A big part of camp right now is managing through all injury related personnel issues. Yes, every team is experiencing these kinds of problems all over the country. The key here is how the coaches manage all the nagging injuries and get their two deep depth chart ready for action. From Yoon:

*Offensive lineman Chris Ward was at practice on crutches and in a walking boot a day after leaving practice with sprained ankle. He said it was not a high ankle sprain and that he is day-to-day.

*Receiver Taylor Embree had an MRI on his ailing right calf that showed some fluid behind his knee, but no structural damage. He did some light running Wednesday and said he expects to return at full speed by Monday. "I'm relieved," he said. "I was a little bit worried that it might have been a blood clot or something along those lines. But it's obviously a relief that it's nothing serious." [...]

*Receiver Nelson Rosario sat out of practice because of illness. He later tweeted that he threw up several times during practice.

*Linebacker Isaiah Bowens, who missed the last two days because of a family matter, returned to the field and resumed his duties as second-team middle lineback

Also according to Yoon's notes Cassius Marsh and Kai Maiava got into a "scuffle" but "things cooled quickly." This kind of stuff is not much of surprise this time of camp as noted by Neuheisel. I like the scrappiness and hope it carries over to the Gameday.

As for individual profiles, Gold has a really nice story on Patrick Larimore, the junior middle linebacker, who is looking to make an impact after having his promising sophomore season cut short due to a shoulder injury. Gold describes Larimore as the "heartbeat" of UCLA's defense:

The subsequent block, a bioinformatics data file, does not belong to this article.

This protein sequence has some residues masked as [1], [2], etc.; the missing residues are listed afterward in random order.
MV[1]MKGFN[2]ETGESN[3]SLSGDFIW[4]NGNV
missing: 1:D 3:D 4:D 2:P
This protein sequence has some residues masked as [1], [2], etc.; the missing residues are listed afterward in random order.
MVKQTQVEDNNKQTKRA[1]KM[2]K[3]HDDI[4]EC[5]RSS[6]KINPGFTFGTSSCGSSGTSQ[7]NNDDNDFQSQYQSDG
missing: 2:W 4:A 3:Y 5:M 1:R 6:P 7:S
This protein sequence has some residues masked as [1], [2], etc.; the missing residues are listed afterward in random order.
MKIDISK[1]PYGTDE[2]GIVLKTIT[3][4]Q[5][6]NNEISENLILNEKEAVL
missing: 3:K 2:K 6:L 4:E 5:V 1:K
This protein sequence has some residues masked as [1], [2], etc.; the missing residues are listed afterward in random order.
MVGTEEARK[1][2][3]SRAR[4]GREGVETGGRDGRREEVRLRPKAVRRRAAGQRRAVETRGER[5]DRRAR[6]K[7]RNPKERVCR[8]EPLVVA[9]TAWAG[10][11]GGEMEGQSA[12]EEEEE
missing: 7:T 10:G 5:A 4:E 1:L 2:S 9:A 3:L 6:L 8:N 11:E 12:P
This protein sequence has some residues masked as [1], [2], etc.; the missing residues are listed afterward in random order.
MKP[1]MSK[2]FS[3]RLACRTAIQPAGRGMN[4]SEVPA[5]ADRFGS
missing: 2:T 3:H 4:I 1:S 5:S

"You think of the best MLBs in the game, and you see guys in similar molds, cut from the same cloth," Lea said. "You see their passion, the way they play, the way they interact with teammates - all those things come together for them. It's a heartbeat. That position, calling fronts, making tight calls, making all those checks - that makes you the heartbeat of the defense."

Well, UCLA has its heartbeat back. And it's getting louder and louder.

Good stuff. On the other side of the ball, Yoon profiles Derrick Coleman, described as "a 6 foot, 240 pound rock" who has become a good fit in the current UCLA offense with his power running game. A sampler:

Coleman was second to Franklin on rushing last season with 487 yards and five touchdowns. He averaged 5.9 yards per carry, often times getting an extra two or three by lowering his head and bowling over an opponent. That he has developed into such a power runner is a surprise to those who saw him early in his career before he had learned how to use his size and strength and labeled him soft.

"I always take stuff like that to heart," Coleman said. "Over the years, I've had my ups and downs, but everybody who is with me, is with me and everybody who isn't, isn't and I'm out here to prove them wrong. The only way I can do that is run hard."

UCLA safety Dietrich Riley found that out the hard way during Saturday's scrimmage. On one drive, Coleman carried five consecutive times, gaining five, seven, nine, 22 and one yards. Twice during that series, Coleman lowered the boom on Riley--no slouch himself in the hard-hitting department--and knocked him backwards for extra yardage.

"It's kind of tough hitting a 250-pound guy four times in a row," Riley said. "He's the guy who definitely gets the short yardage for us."

Coleman and the Bruin running backs should be a huge factor against the Cougars in little more than a week. Chris Foster of the LA Times also got into the theme of talking about our RBs, as he led his usual vanilla UCLA beat report by talking about the Jet Ski. Foster notes how Johnathan Franklin is always talking up his team-mates, who in return are more than appreciative:

"I keep telling [center] Kai Maiava that he is going to win the Rimington Trophy," Franklin said.

The Rimington Trophy is awarded to the nation's top center.

"He doesn't take all the fame," tackle Sean Sheller said of Franklin. "That makes us want to block for him. Sometimes you can get a running back and it's 'me, me, me.' That's not Johnathan."

I think all of our players have that "team first" attitude. It's a testament to the coaching staff. It makes me want to root for these guys any more. On that feel good note, here is a video of a photo montage from recent fall scrimmage that popped up in the UCLA filter today. Enjoy: